Photo of storm damaged Milford home featured in Westport Arts Center exhibit
While photographer Timothy Pyle kayaked along the Milford coast a few weeks ago, he came upon a house that seemed to be tentatively balancing on one of its corners. He was not certain if the damage had been left last October by Hurricane Sandy, or had been more recently inflicted.
“I was struck by the fact that it was still left in such disrepair,” Pyle said.
And, because it was something Pyle “found interesting,” he took a photo of it.
Pyle’s image, “Storm,” is on display in Home Sweet Home, an exhibit at the Westport Arts Center through Sunday, Nov. 10.
Pyle said he often will randomly shoot images that capture his attention while he is engaged in other activities. He didn’t set out to look for a photo to submit to WAC’s juried exhibit, but Pyle quickly realized Storm would be a good fit for the theme.
“It was really a pure coincidence,” he said.
A professional photographer, Pyle and his wife, Amy, are co-owners of Light Blue Studio, a graphics and design business. They live in Fairfield with their 10-year-old son.
Pyle’s work has been included in other exhibits at WAC. He has also recently shown his photographs at the Southport Library and the Fairfield Library.
Dr. Jennifer Gross, chief curator and deputy director of curatorial affairs at deCordova Museum, the juror for Home Sweet Home, selected 47 from 200 submissions. There are a variety of mediums, such as printmaking, painting, drawing, assemblage, installations and even film, included in the exhibit, said WAC’s Visual Arts Director Helen Klisser During.
“In looking at the art, Jennifer is very thoughtful and she’s very disciplined,” During said. “All of the work had to be within the required size, and theme was key. She really was looking for work that was authentic to the theme, and she really wanted to feel the presence of the theme.”
In creating the charcoal rendering Memento — Summer Rental, Milford artist Alanna Fagan drew upon her memories of family vacations at “a very special summer house in Nantucket.”
“It was ‘a home away from home’,” Fagan said. “It brought back wonderful memories about being in this special place for a few weeks in the summer.”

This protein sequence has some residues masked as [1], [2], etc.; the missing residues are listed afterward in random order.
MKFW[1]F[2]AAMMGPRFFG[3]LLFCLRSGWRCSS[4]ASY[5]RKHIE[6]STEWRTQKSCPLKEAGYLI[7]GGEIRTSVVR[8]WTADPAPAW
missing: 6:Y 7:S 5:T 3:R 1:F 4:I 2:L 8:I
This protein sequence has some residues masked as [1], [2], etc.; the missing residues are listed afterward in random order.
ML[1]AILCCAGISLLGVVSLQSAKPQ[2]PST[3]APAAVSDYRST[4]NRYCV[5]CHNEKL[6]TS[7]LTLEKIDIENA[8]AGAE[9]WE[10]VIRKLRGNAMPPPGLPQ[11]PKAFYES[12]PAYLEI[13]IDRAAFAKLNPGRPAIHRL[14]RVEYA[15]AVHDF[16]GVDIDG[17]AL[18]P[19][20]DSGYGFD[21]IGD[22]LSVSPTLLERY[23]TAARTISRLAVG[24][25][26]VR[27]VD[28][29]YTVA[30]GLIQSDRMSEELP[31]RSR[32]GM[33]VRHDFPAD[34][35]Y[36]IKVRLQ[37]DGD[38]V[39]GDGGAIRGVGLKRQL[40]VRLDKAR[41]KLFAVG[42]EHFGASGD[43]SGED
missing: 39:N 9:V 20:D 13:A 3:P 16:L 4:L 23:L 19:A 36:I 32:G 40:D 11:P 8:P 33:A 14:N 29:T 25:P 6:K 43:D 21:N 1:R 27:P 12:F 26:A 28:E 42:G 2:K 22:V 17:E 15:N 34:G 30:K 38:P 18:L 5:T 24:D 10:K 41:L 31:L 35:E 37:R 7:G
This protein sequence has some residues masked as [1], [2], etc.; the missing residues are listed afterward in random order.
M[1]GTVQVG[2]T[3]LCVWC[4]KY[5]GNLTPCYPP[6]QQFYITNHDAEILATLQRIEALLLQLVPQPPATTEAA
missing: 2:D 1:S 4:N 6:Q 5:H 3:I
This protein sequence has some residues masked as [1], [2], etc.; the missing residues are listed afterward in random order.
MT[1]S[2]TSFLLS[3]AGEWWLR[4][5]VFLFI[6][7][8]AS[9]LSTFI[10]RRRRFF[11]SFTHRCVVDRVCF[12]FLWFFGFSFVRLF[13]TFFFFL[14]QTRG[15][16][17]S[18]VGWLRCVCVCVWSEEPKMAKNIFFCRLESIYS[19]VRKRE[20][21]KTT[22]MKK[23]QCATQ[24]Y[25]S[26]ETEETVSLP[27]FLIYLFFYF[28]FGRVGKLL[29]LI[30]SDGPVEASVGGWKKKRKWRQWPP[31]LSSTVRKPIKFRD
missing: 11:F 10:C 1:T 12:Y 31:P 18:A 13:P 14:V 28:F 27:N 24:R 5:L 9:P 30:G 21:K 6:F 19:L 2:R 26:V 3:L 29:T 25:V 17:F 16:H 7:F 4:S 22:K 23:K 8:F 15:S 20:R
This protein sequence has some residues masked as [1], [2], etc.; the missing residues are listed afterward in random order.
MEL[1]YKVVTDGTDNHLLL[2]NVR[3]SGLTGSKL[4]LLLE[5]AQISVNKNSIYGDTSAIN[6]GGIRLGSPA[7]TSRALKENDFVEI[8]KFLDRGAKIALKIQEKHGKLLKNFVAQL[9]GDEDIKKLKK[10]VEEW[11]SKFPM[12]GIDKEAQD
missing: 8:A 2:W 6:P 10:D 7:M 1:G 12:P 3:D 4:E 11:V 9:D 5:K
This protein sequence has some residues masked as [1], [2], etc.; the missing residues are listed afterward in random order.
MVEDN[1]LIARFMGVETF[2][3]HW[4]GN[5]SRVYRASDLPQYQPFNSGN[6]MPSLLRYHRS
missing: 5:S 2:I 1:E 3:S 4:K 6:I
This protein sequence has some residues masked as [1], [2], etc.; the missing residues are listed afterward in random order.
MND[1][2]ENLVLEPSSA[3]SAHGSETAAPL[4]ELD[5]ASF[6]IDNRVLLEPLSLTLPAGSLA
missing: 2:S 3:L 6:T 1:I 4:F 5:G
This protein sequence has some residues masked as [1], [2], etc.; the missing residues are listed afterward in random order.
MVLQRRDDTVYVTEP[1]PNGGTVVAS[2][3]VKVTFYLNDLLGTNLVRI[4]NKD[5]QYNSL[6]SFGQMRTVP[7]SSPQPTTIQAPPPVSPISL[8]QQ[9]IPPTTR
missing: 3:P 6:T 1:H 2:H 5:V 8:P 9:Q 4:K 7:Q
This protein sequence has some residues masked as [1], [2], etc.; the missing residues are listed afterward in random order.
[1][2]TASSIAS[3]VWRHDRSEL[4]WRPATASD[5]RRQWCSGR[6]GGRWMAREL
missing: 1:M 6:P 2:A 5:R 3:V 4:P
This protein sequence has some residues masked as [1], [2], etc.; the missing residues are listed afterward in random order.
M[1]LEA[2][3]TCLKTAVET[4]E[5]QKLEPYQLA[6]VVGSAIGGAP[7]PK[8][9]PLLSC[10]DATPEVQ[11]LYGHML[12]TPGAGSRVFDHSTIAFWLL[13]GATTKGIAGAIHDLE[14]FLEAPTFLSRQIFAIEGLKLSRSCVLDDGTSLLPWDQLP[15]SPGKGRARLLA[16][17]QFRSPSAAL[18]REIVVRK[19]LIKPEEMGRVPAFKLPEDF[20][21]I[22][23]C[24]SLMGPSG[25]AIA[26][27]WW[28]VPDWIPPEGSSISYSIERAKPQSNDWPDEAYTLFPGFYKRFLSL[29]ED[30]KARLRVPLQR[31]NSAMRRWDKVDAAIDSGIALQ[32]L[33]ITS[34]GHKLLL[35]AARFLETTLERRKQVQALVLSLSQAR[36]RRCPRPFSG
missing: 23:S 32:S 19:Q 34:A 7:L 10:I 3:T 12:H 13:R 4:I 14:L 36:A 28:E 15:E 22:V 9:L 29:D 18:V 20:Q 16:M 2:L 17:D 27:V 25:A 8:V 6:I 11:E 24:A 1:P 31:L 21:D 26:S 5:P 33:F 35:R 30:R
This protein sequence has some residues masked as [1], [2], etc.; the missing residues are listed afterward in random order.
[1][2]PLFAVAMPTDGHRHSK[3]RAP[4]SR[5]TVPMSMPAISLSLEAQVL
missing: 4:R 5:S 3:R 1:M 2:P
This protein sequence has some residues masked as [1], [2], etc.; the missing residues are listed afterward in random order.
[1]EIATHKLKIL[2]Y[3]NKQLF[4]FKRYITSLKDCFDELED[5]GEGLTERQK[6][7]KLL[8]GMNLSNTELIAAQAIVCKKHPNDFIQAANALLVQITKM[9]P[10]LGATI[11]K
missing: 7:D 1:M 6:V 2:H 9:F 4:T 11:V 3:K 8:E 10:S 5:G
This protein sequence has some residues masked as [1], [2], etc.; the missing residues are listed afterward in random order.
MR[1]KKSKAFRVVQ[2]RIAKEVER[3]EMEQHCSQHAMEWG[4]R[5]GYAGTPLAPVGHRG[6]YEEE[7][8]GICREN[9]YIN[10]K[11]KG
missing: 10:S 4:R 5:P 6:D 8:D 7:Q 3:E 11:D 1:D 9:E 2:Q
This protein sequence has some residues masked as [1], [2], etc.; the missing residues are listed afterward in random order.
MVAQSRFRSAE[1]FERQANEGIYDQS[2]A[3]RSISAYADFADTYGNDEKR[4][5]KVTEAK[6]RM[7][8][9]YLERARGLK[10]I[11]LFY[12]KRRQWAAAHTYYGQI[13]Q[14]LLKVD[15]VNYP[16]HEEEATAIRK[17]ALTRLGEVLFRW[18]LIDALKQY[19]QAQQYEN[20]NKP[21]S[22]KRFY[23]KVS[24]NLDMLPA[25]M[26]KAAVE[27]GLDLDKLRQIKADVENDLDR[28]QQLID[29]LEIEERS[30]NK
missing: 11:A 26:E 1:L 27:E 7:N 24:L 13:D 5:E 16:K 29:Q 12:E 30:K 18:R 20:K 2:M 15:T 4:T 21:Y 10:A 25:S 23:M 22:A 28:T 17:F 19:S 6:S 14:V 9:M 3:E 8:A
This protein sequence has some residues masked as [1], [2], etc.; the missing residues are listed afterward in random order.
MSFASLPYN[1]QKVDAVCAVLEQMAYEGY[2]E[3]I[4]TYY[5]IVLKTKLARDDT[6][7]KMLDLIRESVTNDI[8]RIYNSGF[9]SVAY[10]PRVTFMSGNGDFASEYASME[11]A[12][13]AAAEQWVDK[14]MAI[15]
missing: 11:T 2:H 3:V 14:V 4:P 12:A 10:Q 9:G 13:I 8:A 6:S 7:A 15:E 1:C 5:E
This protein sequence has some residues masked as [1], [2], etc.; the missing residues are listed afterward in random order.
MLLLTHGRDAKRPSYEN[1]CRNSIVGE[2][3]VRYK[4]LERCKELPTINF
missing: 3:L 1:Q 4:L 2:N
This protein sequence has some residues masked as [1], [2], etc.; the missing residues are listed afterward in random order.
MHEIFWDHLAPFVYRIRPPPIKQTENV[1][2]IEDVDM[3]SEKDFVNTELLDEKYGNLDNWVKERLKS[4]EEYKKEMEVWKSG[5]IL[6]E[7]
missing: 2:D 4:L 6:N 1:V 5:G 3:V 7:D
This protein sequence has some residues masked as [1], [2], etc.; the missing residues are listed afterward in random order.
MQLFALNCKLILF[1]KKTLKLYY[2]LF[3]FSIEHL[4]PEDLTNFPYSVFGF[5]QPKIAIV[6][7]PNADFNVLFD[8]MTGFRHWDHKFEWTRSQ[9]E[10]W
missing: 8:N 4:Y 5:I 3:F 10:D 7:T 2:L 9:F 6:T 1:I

In her artist’s statement for Home Sweet Home, Fagan wrote, “Memento — Summer Rental is a study of the living room in a rented house that had everything one could want in a borrowed island house — French doors looking out over fields to distant sea views, an old upright piano to play, old wicker furniture — in short, a place that had housed many families over time, full of untold stories and mysterious events.”
Fagan has previously used “the interior” as the subject of her art. Although she submitted a charcoal drawing for this show, she is known for her exquisite paintings.
“She’s a strong and well-respected painter,” During said.
Fagan often shows her work at Silvermine Guild of Artists and the Center for Contemporary Printmaking in Norwalk. She has also been in exhibits at the Central Falls Gallery in New York and Galerie du Musée in Paris.
Whereas Fagan’s Memento — Summer Rental evokes a sentimental feel of about happy times spent in a lovely vacation home, Duvian Montoya’s flat, stark painting, Empty Pages, depicts the exact opposite. Instead of a room chock-full of cozy memories, Montoya’s work emits a cold detachment, almost as if the room is contrived, such as one might find in the pages of an interior design catalog. He encourages this effect by placing letters near each piece of furniture.
“It’s almost like we’re living a life with paint by numbers,” During explained. “This is the antithesis of ‘home sweet home.’ It’s got the look of a home, but it’s very flat. It’s not personal.”
Duvian, a native of Norwalk, completed two large public art projects for the cities of Norwalk and New Haven in 2012. The installation of a mural he created for the Norwalk Public Library is scheduled for Wednesday, Oct. 23.
A graduate of New York City’s School of Visual Arts, Montoya studied in Europe and New Mexico. His work has recently been shown at the Kyung-In Museum of Art in South Korea, Mattatuck Museum in Waterbury, Gallery 707 in Santa Fe, N.M., H. Pellham Gallery Curtis Gallery at the New Canaan Library, and Gallery Edel in Japan.
The work of artist Tina Munshani, of Easton, is also part of Home Sweet Home.
The Westport Arts Center, at 51 Riverside Avenue, Westport, is open to the public free of charge. Gallery hours are 10 to 5 Monday through Thursday; 10 to 2 Friday; and noon to 4 Saturday and Sunday.
Additional information is available at 203-222-7070 or westportartscenter.org.